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Genetic mutation blamed for mysterious heart condition killing young members of Amish community

| | January 15, 2020
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Image: AP
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[D]octors at the Mayo Clinic say they’ve uncovered the cause of a mysterious heart condition that had suddenly killed over a dozen young, healthy members of a tight-knit Amish community. The culprit? A previously undiscovered genetic mutation that runs in families.

As is often the case with smaller, isolated communities of people, the Amish have more in common genetically with one another than people living in a typical modern community do with their neighbors. Unfortunately, the less genetically diverse a population is, the easier it is for harmful genetic conditions to emerge and be passed down to the next generation.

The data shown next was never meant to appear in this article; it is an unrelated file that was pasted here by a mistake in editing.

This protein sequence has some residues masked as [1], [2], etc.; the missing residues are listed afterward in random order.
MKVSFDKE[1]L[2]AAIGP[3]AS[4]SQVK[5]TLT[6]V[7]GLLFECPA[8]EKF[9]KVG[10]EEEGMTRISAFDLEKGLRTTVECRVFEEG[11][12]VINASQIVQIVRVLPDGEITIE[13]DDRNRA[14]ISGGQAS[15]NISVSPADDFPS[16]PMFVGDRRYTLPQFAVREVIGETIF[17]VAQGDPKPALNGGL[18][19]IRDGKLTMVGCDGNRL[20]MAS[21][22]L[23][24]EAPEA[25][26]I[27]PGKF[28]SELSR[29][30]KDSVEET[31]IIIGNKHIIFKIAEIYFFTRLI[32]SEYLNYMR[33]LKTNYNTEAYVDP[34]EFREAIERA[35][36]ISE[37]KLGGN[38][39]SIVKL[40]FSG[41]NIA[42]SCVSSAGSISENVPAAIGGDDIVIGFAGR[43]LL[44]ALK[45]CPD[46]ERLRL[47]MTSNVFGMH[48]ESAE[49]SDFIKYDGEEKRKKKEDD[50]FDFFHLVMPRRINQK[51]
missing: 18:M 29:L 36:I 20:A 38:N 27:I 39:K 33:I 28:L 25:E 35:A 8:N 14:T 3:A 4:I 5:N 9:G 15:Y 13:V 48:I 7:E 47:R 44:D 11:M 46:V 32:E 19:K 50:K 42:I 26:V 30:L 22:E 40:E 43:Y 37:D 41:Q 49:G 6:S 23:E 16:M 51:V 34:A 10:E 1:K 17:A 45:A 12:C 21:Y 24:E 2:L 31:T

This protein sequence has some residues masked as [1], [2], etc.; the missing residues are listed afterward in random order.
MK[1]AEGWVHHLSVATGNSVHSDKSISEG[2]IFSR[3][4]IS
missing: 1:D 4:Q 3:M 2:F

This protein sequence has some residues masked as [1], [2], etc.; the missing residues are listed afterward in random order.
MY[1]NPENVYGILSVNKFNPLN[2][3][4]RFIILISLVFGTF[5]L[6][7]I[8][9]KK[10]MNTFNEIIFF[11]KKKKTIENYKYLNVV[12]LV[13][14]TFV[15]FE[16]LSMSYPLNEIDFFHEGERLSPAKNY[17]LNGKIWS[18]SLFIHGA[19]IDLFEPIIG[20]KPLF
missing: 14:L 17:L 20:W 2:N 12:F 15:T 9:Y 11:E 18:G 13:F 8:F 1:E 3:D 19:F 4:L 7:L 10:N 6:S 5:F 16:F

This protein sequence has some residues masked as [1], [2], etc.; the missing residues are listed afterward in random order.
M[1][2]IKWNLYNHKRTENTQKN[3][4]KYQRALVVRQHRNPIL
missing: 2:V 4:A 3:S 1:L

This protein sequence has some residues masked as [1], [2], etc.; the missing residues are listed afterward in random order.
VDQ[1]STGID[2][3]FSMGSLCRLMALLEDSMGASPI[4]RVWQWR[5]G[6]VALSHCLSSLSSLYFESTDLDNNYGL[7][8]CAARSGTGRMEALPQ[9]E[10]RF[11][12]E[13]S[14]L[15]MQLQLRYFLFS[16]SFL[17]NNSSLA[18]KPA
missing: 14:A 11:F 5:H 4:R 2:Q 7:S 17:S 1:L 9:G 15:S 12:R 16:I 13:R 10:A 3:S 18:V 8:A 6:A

The mutation and the condition it causes—coined “calcium release channel deficiency syndrome” by the team—still needs to be studied by other researchers before it can be confirmed as a genuine disorder. But so far, 23 people have been identified with the mutation, with 18 having died, across the two families, while more relatives are being tested by the team. [Cardiologist Michael] Ackerman said his team’s work has been greatly appreciated and celebrated by the families.

Related article:  Do GMOs, pesticides cause cancer? The Amish would say 'no'

Read full, original post: A Genetic Mutation Is Responsible for Mysterious Deaths in the Amish Community, Researchers Say

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